Those who are born in Illinois or any other state to a foreign diplomat may be entitled to receive a green card. A diplomat can be an ambassador, counselor or any other individual who has diplomatic status with the United Nations. Furthermore, children of diplomats must have resided in the United States since birth and maintained that residence prior to applying for their green card. Those who ask for permanent residency in the United States must give up their diplomatic immunity.
They must also renounce any other privileges granted to them as the child of a diplomat. Applicants must file Form I-485 to have their status in the United States adjusted. In addition to the form, an individual must provide two photos, a birth certificate and a government-issued photo ID. He or she must also provide evidence of continuous residence in the United States.
Furthermore, an applicant must show evidence that a parent qualifies as a diplomat. This generally means listing a parent’s exact title at the time an applicant was born. The government will also need to see a list of all arrivals and departures from the United States as well as court documents if an individual has been charged with a crime. Generally speaking, Form I-485 doesn’t grant a person the right to travel or work in the country.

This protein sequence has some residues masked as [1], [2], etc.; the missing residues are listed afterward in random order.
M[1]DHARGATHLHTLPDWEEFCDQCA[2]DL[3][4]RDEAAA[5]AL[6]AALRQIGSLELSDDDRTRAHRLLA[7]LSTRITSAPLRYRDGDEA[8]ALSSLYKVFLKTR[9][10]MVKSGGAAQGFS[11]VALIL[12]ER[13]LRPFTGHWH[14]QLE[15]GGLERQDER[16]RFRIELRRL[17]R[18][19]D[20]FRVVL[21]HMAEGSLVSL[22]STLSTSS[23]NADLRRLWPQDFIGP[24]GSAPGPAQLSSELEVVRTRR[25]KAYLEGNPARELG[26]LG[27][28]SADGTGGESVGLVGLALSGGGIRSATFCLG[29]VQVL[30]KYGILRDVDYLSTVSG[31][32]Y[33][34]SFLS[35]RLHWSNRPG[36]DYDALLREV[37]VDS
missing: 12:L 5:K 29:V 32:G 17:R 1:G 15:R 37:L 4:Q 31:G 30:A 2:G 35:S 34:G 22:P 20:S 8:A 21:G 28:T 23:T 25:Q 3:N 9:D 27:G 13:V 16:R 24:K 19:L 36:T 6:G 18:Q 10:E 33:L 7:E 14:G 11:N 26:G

While there may be benefits to getting a green card, it may also mean giving up certain rights or privileges as well. Therefore, individuals who are thinking about obtaining permanent residency might want to discuss that decision with an attorney first. An attorney may explain the potential benefits and drawbacks of becoming a permanent United States resident. Legal counsel might also help a client gather evidence and fill out forms needed to complete the application process.